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    Deuteronomy: The Last Book of the Law

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    J3ipolarGod
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    Posts : 174 Join date : 2010-11-27

    Deuteronomy: The Last Book of the Law

    Post by J3ipolarGod on Mon Nov 29, 2010 6:09 pm

    I think this is going to be my favorite part of this entire forum....



    This is an excerpt from the book "Oranges Are Not the Only Fruit" by Jeanette Winterson. More specifically it is a short 3 page chapter named Deuteronomy: The Last Book of the Law It and is bar none, one of the best monologues in the English language, I think. I know not all of you will read this but to those of you who do, thank you for taking the time for at least trying to appreciate what I interpret as good literature....

    Yes, I rewrote the whole chapter!

    I was going to put this into the Literature section but this always makes me think about what I'm thinking about a little more than usual. I reread this chapter once a month.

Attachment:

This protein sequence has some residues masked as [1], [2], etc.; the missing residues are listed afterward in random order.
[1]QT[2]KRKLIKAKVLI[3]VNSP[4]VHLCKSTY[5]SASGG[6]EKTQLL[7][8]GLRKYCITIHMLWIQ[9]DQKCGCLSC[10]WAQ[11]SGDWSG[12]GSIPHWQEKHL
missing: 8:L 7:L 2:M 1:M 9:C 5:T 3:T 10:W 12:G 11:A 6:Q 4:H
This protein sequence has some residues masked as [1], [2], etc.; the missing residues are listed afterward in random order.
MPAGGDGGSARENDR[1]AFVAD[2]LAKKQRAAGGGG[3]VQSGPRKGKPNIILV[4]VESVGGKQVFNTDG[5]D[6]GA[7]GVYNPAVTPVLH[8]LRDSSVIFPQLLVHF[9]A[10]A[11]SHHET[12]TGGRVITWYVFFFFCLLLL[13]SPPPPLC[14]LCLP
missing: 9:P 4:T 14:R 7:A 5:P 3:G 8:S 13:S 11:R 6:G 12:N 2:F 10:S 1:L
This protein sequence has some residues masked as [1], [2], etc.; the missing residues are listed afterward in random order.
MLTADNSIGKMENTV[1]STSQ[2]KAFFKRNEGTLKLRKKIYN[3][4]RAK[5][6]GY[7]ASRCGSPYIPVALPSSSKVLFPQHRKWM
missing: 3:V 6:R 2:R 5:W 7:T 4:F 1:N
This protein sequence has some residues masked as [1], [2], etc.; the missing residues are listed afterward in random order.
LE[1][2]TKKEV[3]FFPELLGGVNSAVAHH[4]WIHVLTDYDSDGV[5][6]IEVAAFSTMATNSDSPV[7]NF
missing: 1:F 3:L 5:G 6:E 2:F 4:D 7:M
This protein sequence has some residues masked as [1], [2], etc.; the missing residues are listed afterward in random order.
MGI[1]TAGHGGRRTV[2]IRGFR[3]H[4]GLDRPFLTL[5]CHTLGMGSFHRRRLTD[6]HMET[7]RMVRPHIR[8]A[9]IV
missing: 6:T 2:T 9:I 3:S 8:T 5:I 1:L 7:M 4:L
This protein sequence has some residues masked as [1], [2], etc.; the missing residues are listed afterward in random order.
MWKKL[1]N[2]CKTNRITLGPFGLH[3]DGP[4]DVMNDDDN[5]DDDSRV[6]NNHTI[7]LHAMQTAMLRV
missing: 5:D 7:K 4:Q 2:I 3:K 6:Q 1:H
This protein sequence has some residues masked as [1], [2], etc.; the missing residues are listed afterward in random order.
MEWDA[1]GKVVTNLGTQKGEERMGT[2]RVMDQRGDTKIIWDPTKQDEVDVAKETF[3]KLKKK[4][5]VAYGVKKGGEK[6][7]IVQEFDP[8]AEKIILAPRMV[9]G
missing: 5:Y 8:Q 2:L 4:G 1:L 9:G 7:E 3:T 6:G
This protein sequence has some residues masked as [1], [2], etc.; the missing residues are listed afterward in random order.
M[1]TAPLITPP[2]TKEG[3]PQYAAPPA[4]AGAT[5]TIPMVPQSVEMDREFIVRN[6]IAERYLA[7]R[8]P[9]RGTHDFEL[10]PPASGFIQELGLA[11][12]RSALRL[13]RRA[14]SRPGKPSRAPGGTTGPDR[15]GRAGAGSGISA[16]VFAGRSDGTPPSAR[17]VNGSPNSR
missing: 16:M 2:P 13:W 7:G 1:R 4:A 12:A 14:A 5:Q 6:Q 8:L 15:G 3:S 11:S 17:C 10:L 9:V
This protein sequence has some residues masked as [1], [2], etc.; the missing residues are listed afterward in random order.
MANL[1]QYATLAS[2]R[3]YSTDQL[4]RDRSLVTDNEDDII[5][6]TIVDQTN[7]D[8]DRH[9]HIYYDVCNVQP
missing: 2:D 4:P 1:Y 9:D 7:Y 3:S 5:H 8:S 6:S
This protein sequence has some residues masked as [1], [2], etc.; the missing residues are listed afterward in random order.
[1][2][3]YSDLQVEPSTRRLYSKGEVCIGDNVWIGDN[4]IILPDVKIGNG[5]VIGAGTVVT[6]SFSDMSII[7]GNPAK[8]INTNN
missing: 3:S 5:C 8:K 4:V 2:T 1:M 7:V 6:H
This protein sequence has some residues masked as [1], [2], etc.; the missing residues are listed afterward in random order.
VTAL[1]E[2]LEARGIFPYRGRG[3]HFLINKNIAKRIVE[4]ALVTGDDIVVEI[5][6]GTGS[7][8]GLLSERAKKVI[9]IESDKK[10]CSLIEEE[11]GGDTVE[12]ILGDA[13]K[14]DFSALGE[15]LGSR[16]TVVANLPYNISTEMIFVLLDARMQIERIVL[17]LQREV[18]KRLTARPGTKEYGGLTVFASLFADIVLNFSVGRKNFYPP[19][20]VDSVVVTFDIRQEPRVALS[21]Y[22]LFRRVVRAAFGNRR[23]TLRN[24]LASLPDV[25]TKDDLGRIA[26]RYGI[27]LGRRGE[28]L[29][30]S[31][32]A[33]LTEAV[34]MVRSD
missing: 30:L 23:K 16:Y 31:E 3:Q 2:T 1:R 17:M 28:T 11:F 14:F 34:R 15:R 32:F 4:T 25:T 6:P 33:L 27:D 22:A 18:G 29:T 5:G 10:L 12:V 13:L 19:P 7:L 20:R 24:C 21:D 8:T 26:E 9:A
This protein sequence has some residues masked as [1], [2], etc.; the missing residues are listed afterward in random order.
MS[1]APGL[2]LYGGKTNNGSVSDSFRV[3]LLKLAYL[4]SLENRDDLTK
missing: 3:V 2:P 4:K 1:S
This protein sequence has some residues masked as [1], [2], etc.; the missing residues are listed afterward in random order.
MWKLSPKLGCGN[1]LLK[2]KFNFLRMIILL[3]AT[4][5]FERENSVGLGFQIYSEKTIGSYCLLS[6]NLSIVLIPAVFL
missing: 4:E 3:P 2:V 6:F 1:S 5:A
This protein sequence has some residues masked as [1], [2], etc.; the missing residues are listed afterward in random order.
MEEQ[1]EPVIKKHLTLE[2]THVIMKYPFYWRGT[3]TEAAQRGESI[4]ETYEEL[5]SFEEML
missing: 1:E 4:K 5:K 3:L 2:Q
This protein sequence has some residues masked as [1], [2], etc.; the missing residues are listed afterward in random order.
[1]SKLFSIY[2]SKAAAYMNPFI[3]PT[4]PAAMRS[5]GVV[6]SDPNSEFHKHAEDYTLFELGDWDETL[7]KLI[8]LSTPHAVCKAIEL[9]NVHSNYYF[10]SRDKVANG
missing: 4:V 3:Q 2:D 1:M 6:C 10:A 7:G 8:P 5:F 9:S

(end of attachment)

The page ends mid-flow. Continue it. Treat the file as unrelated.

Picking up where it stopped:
"Time is a great deadener. People forge, get bored, grow old, go away. There was a time in England when everyone was much concerned with building wooden boats and sailing off against the Turk. When that stopped being interesting, what peasants there were left limped back to the land, and what nobles there were left plotted against each other.

    Of course that is not the whole story, but that is the way with stories; we make them what we will. It's a way of explaining the universe while leaving the universe unexplained, it's a way of keeping it all alive, not boxing it into time. Everyone who tells a story tells it differently, just to remind us that everybody sees it differently. Some people say there are true things to be found, some people say all kinds of things can be proved. I don't believe them. The only thing for certain is how complicated it all is, like string full of knots. It's all there but hard to find the beginning and impossible to fathom the end. The best you can do is admire the cat's cradle, and maybe knot it up a bit more. History should be a hammock for swinging and a game for playing, the way cats play. Claw it, chew it, rearrange it and at bedtime it's still a ball of string full of knots. Nobody should mind. Some people make a lot of money out of it. Publishers do well, children, when bright, can come top. It's an all-purpose rainy day pursuit, this reducing of stories called history.